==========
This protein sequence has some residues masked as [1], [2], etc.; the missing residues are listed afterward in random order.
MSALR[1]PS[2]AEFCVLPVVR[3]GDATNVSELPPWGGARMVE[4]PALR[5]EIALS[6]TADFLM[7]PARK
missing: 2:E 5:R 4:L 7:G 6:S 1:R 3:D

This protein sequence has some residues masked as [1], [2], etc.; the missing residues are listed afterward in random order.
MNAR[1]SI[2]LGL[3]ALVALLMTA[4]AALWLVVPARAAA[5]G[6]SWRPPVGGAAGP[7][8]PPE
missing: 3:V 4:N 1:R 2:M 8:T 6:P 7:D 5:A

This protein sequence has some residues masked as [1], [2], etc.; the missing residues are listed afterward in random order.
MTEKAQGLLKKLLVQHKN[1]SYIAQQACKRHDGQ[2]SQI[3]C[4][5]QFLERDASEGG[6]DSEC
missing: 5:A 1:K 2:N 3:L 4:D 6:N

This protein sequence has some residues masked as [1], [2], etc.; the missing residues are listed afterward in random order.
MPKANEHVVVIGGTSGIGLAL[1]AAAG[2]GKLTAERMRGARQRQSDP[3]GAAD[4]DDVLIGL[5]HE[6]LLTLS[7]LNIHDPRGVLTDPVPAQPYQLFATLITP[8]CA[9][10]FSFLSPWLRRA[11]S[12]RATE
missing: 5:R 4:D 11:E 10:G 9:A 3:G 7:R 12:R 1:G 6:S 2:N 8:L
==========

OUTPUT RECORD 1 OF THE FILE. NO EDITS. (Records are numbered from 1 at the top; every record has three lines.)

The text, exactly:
This protein sequence has some residues masked as [1], [2], etc.; the missing residues are listed afterward in random order.
MSALR[1]PS[2]AEFCVLPVVR[3]GDATNVSELPPWGGARMVE[4]PALR[5]EIALS[6]TADFLM[7]PARK
missing: 2:E 5:R 4:L 7:G 6:S 1:R 3:D